TODAY: Analysts converge in belief that Russia’s pullout from Syria has improved its position; pressure now on Assad; Kremlin youth organization hopes to label Navalny NGO foreign agent; Deputy Culture minister detained on suspected embezzlement; Putin says people like repressive measures, sometimes; pension system reform on the cards; the pranksters who take on presidents deny role of Kremlin stooge.
‘Now, Russia is a more significant player in Syria’s future than the United States’: Russia’s surprise move to withdraw troops from Syria has drawn near consensus among analysts that it has strengthened the Kremlin’s position. RFE/RL’s Brian Whitmore is one of them, though he suggests that ‘geopolitical extortion’ might be an apt way of describing it. Although the reports of thousands of civilian casualties meant Russia did not win ‘much love by getting involved in Syria’, it has nonetheless ’emerged […] in a stronger role‘, this op-ed in the Independent concurs. The pullout also seems to be a message for Bashar al-Assad to keep his plans for reconquest in check, and instead to participate in negotiating a peace settlement. See the Moscow Times for a round up of the reactions to the news in the Russian media. Despite reassurances from a Russian diplomat, Israel has reportedly voiced concerns that the scaling back might have ramifications for its own security. It has been asserted meanwhile that the Kremlin’s most advanced air defense systems will remain in Syria for security purposes.
The All-Russian Interethnic Union of Youth has filed a request with the Justice Ministry to have Alexei Navalny’s Anti-Corruption Foundation NGO added to its list of ‘foreign agents’ and that it be investigated for inciting ethnic and religious hatred. Deputy Culture Minister Grigory Pirumov has apparently been detained on charges of embezzling public funds. President Putin has argued that Russian citizens are largely in favor of repressive measures deployed by law enforcement if they believe that those measures serve society. Should the government continue to shore up the budget deficit using the Reserve Fund, it could be depleted by 2017, warns Finance Minister Anton Siluanov. Despite the initial reservations of the central bank and finance ministry, it seems a new plan to scrap mandatory contributions to employees’ pension funds could be realized. Vovan and Lexus, the prankster duo who conned Elton John into believing he was speaking to the Russian President last year, admit they have a ‘firm, pro-Kremlin position’ – but are they on the payroll?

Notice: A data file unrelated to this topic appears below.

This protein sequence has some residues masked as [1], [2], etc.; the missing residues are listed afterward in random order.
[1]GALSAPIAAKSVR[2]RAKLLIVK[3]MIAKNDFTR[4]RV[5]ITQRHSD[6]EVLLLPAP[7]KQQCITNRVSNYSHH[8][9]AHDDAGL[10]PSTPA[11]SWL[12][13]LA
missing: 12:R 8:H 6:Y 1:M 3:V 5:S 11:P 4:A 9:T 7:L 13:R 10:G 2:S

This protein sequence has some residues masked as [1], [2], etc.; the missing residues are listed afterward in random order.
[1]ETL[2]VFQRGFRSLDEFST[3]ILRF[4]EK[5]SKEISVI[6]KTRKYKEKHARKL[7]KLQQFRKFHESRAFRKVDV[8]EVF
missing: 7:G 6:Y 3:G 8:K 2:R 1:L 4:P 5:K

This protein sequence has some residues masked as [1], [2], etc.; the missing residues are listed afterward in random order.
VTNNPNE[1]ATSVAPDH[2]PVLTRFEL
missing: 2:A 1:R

A blow for Google: the tech giant has failed to overturn a Russian ruling that said it broke competition laws by having its services bundled on Android-based devices. Prominent Soviet-era poet and dissident Aleksandr Yesenin-Volpin has died in the United States. He was 91 years old.
PHOTO: Pranksters Vovan and Lexus who deny working for the Kremlin. (Albina Shaimuratova)